The rebels say the government uses fighters led by former Tiger eastern commander V Muralitharan, better known as Karuna, while "army-backed paramilitaries" attack the mainstream Liberation Tigers of Tamil Eelam (LTTE) - a charge the government denies.
"It is a very severe blow for the paramilitary groups and for the Sri Lankan army," the head of the Tiger peace secretariat, S Puleedevan, told Reuters by satellite phone from rebel territory.
Twenty Karuna fighters were killed and 15 wounded, he said.
"We have burned the camps and a lot of arms and ammunition provided by the Sri Lankan army," he added.
He said his men had come under artillery fire from nearby army camps during the attack, but were withdrawing back behind their own lines with only one Tiger fighter wounded.
The Tamil rebel group split in 2004 when Karuna, a powerful leader from the east, broke away from the northern group with about 6,000 fighters.
The uprising was then ruthlessly suppressed later by the main rebel group, but sympathy for the breakaway leader remains strong among some Tamils in the east.
An official of the breakaway group denied there had been any fatalities on Sunday.
"It is a very severe blow for the paramilitary groups and for the Sri Lankan army"
head of the Tiger peace secretariat
He said, speaking on condition of anonymity, that his group's fighters had only suffered injuries.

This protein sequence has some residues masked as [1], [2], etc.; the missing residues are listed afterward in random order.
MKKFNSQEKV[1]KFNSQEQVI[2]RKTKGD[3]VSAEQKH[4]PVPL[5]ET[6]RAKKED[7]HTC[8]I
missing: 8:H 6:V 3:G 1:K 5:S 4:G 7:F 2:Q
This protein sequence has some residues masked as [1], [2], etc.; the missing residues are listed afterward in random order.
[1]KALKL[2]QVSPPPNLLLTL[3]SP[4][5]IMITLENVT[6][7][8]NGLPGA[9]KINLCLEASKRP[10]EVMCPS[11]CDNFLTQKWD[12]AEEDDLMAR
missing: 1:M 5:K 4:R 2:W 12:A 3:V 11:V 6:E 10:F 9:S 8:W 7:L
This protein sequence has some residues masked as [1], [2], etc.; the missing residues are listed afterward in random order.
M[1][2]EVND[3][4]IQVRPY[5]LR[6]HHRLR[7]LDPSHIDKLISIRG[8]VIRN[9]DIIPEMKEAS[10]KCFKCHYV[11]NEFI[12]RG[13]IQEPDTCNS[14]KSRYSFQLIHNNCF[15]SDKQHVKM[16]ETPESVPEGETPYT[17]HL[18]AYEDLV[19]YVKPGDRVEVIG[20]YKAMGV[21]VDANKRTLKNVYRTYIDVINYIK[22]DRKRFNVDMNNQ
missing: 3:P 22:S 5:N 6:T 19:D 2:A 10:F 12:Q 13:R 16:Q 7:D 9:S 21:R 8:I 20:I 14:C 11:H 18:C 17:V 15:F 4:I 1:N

Talking by phone from Batticaloa, he claimed the breakaway rebels killed eight cadres from the mainstream group.
Maxi Procter, a senior police offcier in Batticaloa, confirmed for his part that there had been fighting between the two groups, but declined to give further details.
And the army denied there had been any shelling, and said all they knew was there had been fighting between Tiger and Karuna forces in jungle areas not really controlled by either side.
They have always denied knowing where the Karuna camps were, but Nordic truce monitors said the army, at best, turns a blind eye.
Karuna broke ranks with LTTE's
Prabhakaran two years ago
Analysts also say that with war still seen as very possible, the military would be unlikely to disarm Karuna despite promises at a first round of peace talks in February to stop armed groups operating from their territory.
The past three weeks have been the bloodiest since a 2002 ceasefire with more than 120 people - possibly many more - killed in suspected Tiger attacks on the military, ethnic riots, government air strikes and unsolved murders of civilians on both sides.
Peace talks due to take place in Switzerland have been indefinitely postponed because of wrangling over the transport of eastern rebel leaders to their headquarters for a pre-talks meeting.
Analysts also say that ultimately the key issue for the Tigers, whose two-decade fight for an ethnic Tamil homeland has killed more than 64,000 on both sides, was to stop Karuna.
The attacks took place near the eastern town of Welikanda, where the Tigers say Karuna fighters kidnapped several aid workers from the Tamils Rehabilitation Organisation (TRO), effectively the aid arm of the de facto Tiger state.
The head of the Tiger peace secretariat said his group had found two seized TRO vehicles inside the three Karuna camps raided, but no sign of the seven aid staff still missing.